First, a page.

Grace Ebert

JUDiTH+ROLFE. All images courtesy of Gingko Press, shared with permission

A celebration of contemporary paper art, a new book gathers a wide-ranging collection of collages, quilled portraits, and intricately cut landscapes from 24 artists and studios around the globe. Published by Gingko Press, Paperists: Infinite Possibilities in Paper Art spans 256 pages that explore the unexpected ways the medium is used today and features work from a slew of artists featured on Colossal, including Estudio Guardabosques (previously), Makerie Studio (previously), Yulia Brodskaya (previously), and Zim & Zou (previously), to name a few. Grab a copy of the forthcoming volume on Bookshop.

 

Pippa Dyrlaga

Makerie Studio

Left: Pippa Dyrlaga. Right: Ale Rambar

Zim & Zou

Left: Diana Beltran Herrera. Right: Sam Pierpoint

Zim & Zou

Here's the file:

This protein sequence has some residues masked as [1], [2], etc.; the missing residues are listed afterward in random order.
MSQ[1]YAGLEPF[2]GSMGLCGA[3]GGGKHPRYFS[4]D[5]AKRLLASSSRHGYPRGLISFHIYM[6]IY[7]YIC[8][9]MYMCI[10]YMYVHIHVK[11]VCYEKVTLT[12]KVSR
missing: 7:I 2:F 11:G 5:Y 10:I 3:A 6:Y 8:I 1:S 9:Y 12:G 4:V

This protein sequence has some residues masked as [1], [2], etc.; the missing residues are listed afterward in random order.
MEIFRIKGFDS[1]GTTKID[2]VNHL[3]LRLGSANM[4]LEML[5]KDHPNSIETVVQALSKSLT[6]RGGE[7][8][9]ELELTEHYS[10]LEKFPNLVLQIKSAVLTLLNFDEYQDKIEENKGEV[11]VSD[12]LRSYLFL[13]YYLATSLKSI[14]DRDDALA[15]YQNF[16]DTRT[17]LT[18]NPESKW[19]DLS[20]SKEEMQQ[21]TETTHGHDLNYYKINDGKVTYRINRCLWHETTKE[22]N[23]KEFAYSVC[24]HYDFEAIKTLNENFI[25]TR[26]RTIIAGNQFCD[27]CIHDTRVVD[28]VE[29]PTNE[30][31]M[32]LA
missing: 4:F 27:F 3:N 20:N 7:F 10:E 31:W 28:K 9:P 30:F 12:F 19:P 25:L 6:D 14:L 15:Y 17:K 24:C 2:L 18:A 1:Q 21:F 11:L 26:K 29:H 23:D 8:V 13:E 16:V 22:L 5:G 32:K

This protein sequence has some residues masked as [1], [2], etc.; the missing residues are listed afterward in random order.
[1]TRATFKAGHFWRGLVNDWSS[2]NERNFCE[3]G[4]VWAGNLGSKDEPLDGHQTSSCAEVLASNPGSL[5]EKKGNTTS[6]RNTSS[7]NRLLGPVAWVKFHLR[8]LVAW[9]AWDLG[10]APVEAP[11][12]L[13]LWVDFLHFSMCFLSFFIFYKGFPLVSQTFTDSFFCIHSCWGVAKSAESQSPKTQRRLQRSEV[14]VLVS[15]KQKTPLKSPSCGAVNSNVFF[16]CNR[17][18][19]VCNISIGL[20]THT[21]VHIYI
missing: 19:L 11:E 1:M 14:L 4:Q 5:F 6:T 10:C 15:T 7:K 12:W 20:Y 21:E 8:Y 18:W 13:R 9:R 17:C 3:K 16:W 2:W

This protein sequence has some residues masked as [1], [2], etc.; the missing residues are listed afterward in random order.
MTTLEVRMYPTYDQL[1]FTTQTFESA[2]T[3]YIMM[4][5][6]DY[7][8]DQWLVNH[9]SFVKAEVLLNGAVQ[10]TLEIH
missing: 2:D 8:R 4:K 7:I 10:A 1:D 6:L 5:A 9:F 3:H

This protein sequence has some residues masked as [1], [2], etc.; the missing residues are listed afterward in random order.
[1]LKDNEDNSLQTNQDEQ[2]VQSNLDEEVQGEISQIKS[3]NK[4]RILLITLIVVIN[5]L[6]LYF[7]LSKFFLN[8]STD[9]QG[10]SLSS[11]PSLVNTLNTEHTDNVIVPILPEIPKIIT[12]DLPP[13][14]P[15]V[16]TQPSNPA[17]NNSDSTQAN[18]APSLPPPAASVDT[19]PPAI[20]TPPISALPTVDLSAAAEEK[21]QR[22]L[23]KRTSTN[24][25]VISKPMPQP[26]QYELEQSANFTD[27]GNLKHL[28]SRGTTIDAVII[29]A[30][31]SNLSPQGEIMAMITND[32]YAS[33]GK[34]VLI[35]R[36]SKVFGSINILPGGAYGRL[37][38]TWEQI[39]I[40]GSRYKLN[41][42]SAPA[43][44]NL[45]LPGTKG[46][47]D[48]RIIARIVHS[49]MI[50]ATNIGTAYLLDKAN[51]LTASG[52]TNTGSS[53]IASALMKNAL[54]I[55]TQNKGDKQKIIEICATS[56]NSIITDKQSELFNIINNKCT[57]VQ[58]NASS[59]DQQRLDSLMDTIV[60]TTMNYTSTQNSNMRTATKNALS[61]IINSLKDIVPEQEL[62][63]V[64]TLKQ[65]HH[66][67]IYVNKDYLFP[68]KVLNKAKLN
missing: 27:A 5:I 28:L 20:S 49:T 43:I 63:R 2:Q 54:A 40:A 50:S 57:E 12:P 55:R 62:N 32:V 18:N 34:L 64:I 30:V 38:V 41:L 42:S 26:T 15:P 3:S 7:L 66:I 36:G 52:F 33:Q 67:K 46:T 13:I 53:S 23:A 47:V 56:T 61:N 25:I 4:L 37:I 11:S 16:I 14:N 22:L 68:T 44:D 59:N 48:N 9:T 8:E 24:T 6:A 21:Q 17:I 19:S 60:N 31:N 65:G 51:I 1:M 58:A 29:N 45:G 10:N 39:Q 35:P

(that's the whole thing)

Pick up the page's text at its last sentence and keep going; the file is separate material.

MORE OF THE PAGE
Hazel Glass

 

 



Craft

Fantastical Plants and Hybrid Characters Form a Strange Menagerie Crafted by Cat Johnston

March 19, 2021

Grace Ebert

All images © Cat Johnston, shared with permission

A moth-human hybrid, striped coral, and a smoking frog sporting a tracksuit inhabit Cat Johnston’s fantastical ecosystem crafted from paper, textiles, and sculpy or epoxy clay. The playfully bizarre creatures are inspired by monsters, mythology, and folklore, evoking deities and magnifying the strange qualities of plants and animals. Johnston created many of the lifeforms shown here shortly after moving to San Francisco and exploring the environment. “I was blown away by all the strange and lovely cacti and succulents and the animals I saw there (hummingbirds and pelicans and raccoons!) and wanted to create a landscape of plants and creatures that felt as alien and magical as California did to me,” she says.